Answers to the questions you've been asking.

Could you provide information on bonding plastics?

We receive numerous questions pertaining to bonding plastics with little or no further details. Since the term plastic is so generic, it must be defined more specifically. The necessity of specifying the exact plastic is paramount due to differences in surface energies. As a general rule, the lower the surface energy of the solid, the more difficult it may be to bond using an adhesive. In comparing plastics to metals, the surface energy of plastics may often be 20 to 40 times less than that of metal. For example, the surface energy of aluminum is above 800 dynes/cm, and copper is above 1,100 dynes/cm. Plastics fall below 100 dynes/cm and most below 50 dynes/cm. As a general rule, the greater the hardness and the higher the melting point, the higher the surface energy. Thus, the softer organic solids have much lower melting points and corresponding far lower surface energies.

This same concept of low surface energy is used in mold-release agents whereby a thin film is sprayed onto the mold. In this case, these mold-release agents have surface energies generally in the range of 10 to 24 dyne/cm. Let's compare this to various plastics as shown in the table.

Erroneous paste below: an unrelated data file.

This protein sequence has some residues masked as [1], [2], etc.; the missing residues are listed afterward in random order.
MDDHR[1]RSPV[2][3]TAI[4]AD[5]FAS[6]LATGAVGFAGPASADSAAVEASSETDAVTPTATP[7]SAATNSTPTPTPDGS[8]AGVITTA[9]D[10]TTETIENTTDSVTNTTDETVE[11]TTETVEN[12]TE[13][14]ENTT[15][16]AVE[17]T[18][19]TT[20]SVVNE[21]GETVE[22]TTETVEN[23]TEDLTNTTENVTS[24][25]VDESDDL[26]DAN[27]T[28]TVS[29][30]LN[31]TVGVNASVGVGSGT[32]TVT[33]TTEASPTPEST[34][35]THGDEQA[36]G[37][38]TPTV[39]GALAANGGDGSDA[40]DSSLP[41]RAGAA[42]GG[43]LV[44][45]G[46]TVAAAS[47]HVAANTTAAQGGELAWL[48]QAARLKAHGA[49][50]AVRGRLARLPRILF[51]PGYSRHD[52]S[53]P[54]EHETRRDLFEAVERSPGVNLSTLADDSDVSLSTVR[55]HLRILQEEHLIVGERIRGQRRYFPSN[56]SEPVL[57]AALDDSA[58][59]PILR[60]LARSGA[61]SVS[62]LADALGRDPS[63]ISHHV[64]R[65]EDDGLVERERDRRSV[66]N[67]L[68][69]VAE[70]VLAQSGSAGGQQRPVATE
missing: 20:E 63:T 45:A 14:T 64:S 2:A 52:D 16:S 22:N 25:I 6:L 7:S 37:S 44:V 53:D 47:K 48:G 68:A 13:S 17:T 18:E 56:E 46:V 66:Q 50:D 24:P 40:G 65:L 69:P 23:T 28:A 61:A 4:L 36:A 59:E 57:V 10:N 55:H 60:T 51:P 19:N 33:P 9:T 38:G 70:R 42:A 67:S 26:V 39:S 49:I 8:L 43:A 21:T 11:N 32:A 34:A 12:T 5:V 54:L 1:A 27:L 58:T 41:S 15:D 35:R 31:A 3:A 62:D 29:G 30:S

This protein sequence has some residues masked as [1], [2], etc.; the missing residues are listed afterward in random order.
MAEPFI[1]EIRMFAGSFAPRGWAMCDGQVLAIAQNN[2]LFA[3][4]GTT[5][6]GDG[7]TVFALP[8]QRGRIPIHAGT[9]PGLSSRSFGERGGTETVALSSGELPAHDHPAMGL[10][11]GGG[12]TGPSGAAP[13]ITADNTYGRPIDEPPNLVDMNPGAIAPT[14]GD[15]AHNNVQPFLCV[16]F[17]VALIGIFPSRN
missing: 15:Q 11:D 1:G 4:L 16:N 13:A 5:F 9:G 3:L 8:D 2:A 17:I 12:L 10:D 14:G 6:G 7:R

As seen from this table, the spread between these plastics could be considered not all that great especially when considering that metals are in the 800+ range and glass is between 300-500 dynes/cm. But as practice tells us, it is far easier to bond ABS than polyethylene with adhesives even though they are only 11 dynes/cm apart from each other in surface energy. This is why it is so important to be specific about the type of plastic being bonded.

The numbers shown in the table are without any pretreatment to the plastic. Sandblasting, etching or corona treatment will of course drastically affect the bond strengths with adhesives. Therefore, the evaluation of any adhesive must also take into account the costs related to pretreatment. In the past year, at least one new adhesive has been introduced that requires no pretreatment for bonding to polyethylene or polypropylene.

Surface / Surface Energy (dynes/cm)

Polytetrafluoroethylene (Teflon) -- 18

Polypropylene -- 29

Polyethylene -- 31

Polystyrene -- 33

Polyvinyl chloride -- 39

ABS -- 42

Polycarbonate -- 42

Polyethylene Terephthalate -- 43

Nylon 6,6 -- 43